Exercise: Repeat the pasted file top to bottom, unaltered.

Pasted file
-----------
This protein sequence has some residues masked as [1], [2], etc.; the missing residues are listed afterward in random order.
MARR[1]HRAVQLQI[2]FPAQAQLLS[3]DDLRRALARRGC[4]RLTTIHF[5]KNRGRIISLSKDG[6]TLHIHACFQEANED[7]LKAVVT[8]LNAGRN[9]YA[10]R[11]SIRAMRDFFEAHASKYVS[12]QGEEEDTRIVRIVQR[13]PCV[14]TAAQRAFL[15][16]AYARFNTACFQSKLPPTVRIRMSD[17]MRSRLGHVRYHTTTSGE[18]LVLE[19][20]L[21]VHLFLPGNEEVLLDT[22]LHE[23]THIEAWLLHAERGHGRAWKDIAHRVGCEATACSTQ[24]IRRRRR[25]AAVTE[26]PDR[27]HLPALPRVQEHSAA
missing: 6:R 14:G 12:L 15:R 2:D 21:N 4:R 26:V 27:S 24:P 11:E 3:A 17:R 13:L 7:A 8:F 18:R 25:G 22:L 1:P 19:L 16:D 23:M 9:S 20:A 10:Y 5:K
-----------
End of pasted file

This protein sequence has some residues masked as [1], [2], etc.; the missing residues are listed afterward in random order.
MARR[1]HRAVQLQI[2]FPAQAQLLS[3]DDLRRALARRGC[4]RLTTIHF[5]KNRGRIISLSKDG[6]TLHIHACFQEANED[7]LKAVVT[8]LNAGRN[9]YA[10]R[11]SIRAMRDFFEAHASKYVS[12]QGEEEDTRIVRIVQR[13]PCV[14]TAAQRAFL[15][16]AYARFNTACFQSKLPPTVRIRMSD[17]MRSRLGHVRYHTTTSGE[18]LVLE[19][20]L[21]VHLFLPGNEEVLLDT[22]LHE[23]THIEAWLLHAERGHGRAWKDIAHRVGCEATACSTQ[24]IRRRRR[25]AAVTE[26]PDR[27]HLPALPRVQEHSAA
missing: 6:R 14:G 12:L 15:R 2:D 21:N 4:R 26:V 27:S 24:P 11:E 3:A 17:R 13:L 7:A 8:F 18:R 25:G 22:L 1:P 19:L 16:D 23:M 9:S 20:A 10:Y 5:K